Although, it did get dark early in the mountains. And living in the
mountains was like living in the clouds.
When we would go on excursions during the day, just 30 minutes down
the mountain the weather was completely different. Hot, humid, and
difficult to breathe,” Grunder said.
“Costa Rica is by no means a third world country. It’s a very modern
country,” she noted. All the families the students stayed with were
middle-class and everyone had a nice house and two cars.
“Biking is a big thing there, too, and in the morning moms would be
walking and hiking in their Nike shoes. WiFi was accessible. It was
good. It was not difficult to adjust to,” she said.
Students in Costa Rica also go to college and have dreams just like
the American kids. “English is very important to the Costa Ricans in
order for them to advance,” said Grunder.
"As Ben said, you really have to be self-motivated to want to do
well in school. There are a lot of things in place for you to not do
so well," Grunder said.
Nonetheless, family goals and student goals are the same as those of
the U.S. students.
Costa Rica does not have a military, either, so that is not an
option for young adults, but they do have a police force and a fire
department. Grunder also mentioned, “They are up and coming in
software development, so there are opportunities there, too.”
Grunder said, “We added a last minute tour to the trip, and by far
it was my favorite. It had nothing to do with nature and everything
to do with the Costa Rican people. It had everything to do with
hopefully just showing the kids what work is like in Costa Rica.
"Marvin, the young man we hosted in January, his dad owns a factory.
So we quickly organized a trip to the factory and it was a working
factory. It was a yucca plant. Yucca is a root vegetable. It’s like
a staple food in Costa Rica, like a potato is to us. Marvin’s dad
runs the processing plant.”
Grunder and her students toured the plant, which involved
watching approximately 22 workers standing all day long, shaving the
yucca into stalks with a machete. “What I loved about that
experience was that they got to see the inside of a factory. We got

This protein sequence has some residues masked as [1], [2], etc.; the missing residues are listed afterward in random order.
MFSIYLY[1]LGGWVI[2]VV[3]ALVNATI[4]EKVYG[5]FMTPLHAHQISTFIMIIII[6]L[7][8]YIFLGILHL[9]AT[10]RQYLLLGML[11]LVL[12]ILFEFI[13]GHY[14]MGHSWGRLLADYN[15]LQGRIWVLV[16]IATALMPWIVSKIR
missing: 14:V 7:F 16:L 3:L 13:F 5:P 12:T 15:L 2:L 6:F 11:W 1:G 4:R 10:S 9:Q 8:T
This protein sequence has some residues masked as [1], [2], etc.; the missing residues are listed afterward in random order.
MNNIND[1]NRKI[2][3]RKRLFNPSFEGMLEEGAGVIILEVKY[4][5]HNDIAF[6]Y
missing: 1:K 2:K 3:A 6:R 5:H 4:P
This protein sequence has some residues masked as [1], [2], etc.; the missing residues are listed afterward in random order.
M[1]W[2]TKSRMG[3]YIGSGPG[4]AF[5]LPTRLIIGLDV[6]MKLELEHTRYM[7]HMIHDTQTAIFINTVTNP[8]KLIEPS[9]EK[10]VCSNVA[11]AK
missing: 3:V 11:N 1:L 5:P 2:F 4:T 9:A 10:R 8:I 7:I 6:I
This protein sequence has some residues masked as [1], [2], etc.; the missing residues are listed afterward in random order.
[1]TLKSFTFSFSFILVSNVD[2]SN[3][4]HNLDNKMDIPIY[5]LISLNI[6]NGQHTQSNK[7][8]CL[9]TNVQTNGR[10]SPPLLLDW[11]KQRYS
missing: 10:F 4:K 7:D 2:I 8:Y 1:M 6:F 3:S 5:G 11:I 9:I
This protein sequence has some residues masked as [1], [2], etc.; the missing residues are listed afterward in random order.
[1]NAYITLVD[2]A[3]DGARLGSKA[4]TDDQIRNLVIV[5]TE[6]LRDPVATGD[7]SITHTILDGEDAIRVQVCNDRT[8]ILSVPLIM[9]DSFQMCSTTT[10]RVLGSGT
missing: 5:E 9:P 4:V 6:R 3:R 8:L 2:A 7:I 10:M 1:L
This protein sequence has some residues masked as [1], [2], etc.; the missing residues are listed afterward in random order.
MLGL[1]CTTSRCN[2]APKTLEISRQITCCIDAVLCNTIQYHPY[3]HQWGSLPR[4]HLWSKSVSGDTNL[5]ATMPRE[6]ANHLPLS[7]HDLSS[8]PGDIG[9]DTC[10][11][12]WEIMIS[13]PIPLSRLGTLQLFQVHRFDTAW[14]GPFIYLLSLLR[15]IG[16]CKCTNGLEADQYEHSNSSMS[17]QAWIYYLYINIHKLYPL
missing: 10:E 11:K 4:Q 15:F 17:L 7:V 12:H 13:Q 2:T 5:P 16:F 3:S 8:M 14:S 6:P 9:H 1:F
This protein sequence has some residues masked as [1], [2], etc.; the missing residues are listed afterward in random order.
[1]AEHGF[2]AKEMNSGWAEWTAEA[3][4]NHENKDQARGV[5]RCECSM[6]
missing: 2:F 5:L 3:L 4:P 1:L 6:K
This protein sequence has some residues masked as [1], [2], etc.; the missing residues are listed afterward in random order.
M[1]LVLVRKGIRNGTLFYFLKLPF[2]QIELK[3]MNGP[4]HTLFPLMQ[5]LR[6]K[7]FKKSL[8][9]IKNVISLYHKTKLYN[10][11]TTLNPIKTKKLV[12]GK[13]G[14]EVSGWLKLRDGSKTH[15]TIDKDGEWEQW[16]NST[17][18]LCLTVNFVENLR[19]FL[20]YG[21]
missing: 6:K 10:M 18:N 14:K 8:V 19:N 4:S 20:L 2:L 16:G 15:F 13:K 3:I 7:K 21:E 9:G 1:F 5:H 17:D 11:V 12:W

information about how they grow it, how they process it and what
they do with the leftovers, feeding it to the happy cows they said.
"Then the money part came in. Mostly women were working there and
they had crates and they filled their crates with the shaved yucca
and they would take it over to the station where it got weighed and
they would get two dollars. They moved quickly but it took about an
hour to fill the crate.”
“It was really interesting for some of the students to see what
their Ticos had to do to raise money to come to the U.S. It gave
them a new perspective on work, the value of the dollar and what it
was like to work in a place like that.”
She also noted that Marvin’s dad does not speak English, so Marvin
and his friend translated during the tour.
[to top of second column]
The American students and their impressive
“The other experience that I think the kids will remember the
most, and I know I will too, was our last night there,”
reflected Grunder. “It was very impromptu. We all gathered at
the church sector and had a potluck. One of the mothers, who
spent a lot of time with the kids, she was the social planner,
that was Madeline’s host mother, and she was really great. She
invited our students to stand and speak one at a time in
"There were at least 50-70 people there. One by one, and I will
probably cry, my students stood up, some of them having barely
two years of Spanish, only a couple having four and a couple
having three, and gave speeches from their heart, in Spanish,
thanking these people, talking about the relationships they
formed, talking about the country and talking about the
Tears welling up in her eyes again, Mrs. Grunder said, “Uhmm,
yeah, I was a cry baby that night.” Grunder can laugh about it
now, but she was obviously beaming with pride.
“It was just so nice. You know, they all had their own language
experience there. We being English speakers, the Ticos really
wanted to practice their English, so it was really hard to stay
in Spanish, because they wanted to learn English. So, for my
kids to stand up on the last day to face all these people and
just speak from their heart in Spanish was the most rewarding
part of the whole thing.
"They were very insightful. They were so respectful. In fact,
this particular group, over and over I just kept hearing they’re
just so polite, they’re just so nice.
"We need to brag about this more. Because we don’t brag about
our students like we should. I mean I took eleven of them to a
foreign country and I didn’t have one ounce of behavior problem,
one ounce of a negative word or anything.
"They really impressed me with utilizing the few Spanish words
that they have. They really spoke well and they just did it, you
know. It was impressive, to say the least.